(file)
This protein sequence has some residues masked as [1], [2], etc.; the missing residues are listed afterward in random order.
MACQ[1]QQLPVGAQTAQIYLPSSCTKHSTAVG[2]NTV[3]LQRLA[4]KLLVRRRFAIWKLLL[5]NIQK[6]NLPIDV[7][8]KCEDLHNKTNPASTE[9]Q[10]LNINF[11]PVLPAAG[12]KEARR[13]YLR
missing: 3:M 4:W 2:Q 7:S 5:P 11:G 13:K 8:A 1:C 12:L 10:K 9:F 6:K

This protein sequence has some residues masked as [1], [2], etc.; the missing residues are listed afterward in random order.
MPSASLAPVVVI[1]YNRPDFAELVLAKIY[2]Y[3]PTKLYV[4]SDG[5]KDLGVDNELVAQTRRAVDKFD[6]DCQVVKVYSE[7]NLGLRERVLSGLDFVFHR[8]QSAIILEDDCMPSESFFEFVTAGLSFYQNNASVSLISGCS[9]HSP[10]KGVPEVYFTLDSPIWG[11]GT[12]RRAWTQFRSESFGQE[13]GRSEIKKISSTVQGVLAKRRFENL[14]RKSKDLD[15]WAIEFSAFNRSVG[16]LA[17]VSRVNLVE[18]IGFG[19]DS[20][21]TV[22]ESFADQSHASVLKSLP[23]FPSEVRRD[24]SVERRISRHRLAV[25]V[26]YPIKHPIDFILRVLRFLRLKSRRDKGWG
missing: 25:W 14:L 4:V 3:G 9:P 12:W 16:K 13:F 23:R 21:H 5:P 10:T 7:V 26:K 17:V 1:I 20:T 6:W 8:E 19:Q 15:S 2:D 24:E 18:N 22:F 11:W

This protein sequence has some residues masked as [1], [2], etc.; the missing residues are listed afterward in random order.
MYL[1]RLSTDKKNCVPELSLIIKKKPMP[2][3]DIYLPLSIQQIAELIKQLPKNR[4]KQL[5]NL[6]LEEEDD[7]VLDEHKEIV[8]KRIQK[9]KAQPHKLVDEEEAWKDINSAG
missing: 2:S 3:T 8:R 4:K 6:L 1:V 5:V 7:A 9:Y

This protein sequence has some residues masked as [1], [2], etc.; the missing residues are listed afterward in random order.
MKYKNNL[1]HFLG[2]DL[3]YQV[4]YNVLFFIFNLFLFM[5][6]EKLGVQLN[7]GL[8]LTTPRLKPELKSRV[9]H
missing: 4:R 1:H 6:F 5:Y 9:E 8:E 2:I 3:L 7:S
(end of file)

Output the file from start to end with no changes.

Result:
This protein sequence has some residues masked as [1], [2], etc.; the missing residues are listed afterward in random order.
MACQ[1]QQLPVGAQTAQIYLPSSCTKHSTAVG[2]NTV[3]LQRLA[4]KLLVRRRFAIWKLLL[5]NIQK[6]NLPIDV[7][8]KCEDLHNKTNPASTE[9]Q[10]LNINF[11]PVLPAAG[12]KEARR[13]YLR
missing: 3:M 4:W 2:Q 7:S 5:P 11:G 13:K 8:A 1:C 12:L 10:K 9:F 6:K

This protein sequence has some residues masked as [1], [2], etc.; the missing residues are listed afterward in random order.
MPSASLAPVVVI[1]YNRPDFAELVLAKIY[2]Y[3]PTKLYV[4]SDG[5]KDLGVDNELVAQTRRAVDKFD[6]DCQVVKVYSE[7]NLGLRERVLSGLDFVFHR[8]QSAIILEDDCMPSESFFEFVTAGLSFYQNNASVSLISGCS[9]HSP[10]KGVPEVYFTLDSPIWG[11]GT[12]RRAWTQFRSESFGQE[13]GRSEIKKISSTVQGVLAKRRFENL[14]RKSKDLD[15]WAIEFSAFNRSVG[16]LA[17]VSRVNLVE[18]IGFG[19]DS[20][21]TV[22]ESFADQSHASVLKSLP[23]FPSEVRRD[24]SVERRISRHRLAV[25]V[26]YPIKHPIDFILRVLRFLRLKSRRDKGWG
missing: 25:W 14:L 4:V 3:G 9:P 12:W 16:K 13:F 23:R 21:H 5:P 10:T 7:V 26:K 17:V 1:I 20:T 6:W 8:E 19:Q 15:S 2:D 24:E 18:N 22:F 11:W

This protein sequence has some residues masked as [1], [2], etc.; the missing residues are listed afterward in random order.
MYL[1]RLSTDKKNCVPELSLIIKKKPMP[2][3]DIYLPLSIQQIAELIKQLPKNR[4]KQL[5]NL[6]LEEEDD[7]VLDEHKEIV[8]KRIQK[9]KAQPHKLVDEEEAWKDINSAG
missing: 2:S 3:T 8:R 4:K 6:L 1:V 5:V 7:A 9:Y

This protein sequence has some residues masked as [1], [2], etc.; the missing residues are listed afterward in random order.
MKYKNNL[1]HFLG[2]DL[3]YQV[4]YNVLFFIFNLFLFM[5][6]EKLGVQLN[7]GL[8]LTTPRLKPELKSRV[9]H
missing: 4:R 1:H 6:F 5:Y 9:E 8:E 2:I 3:L 7:S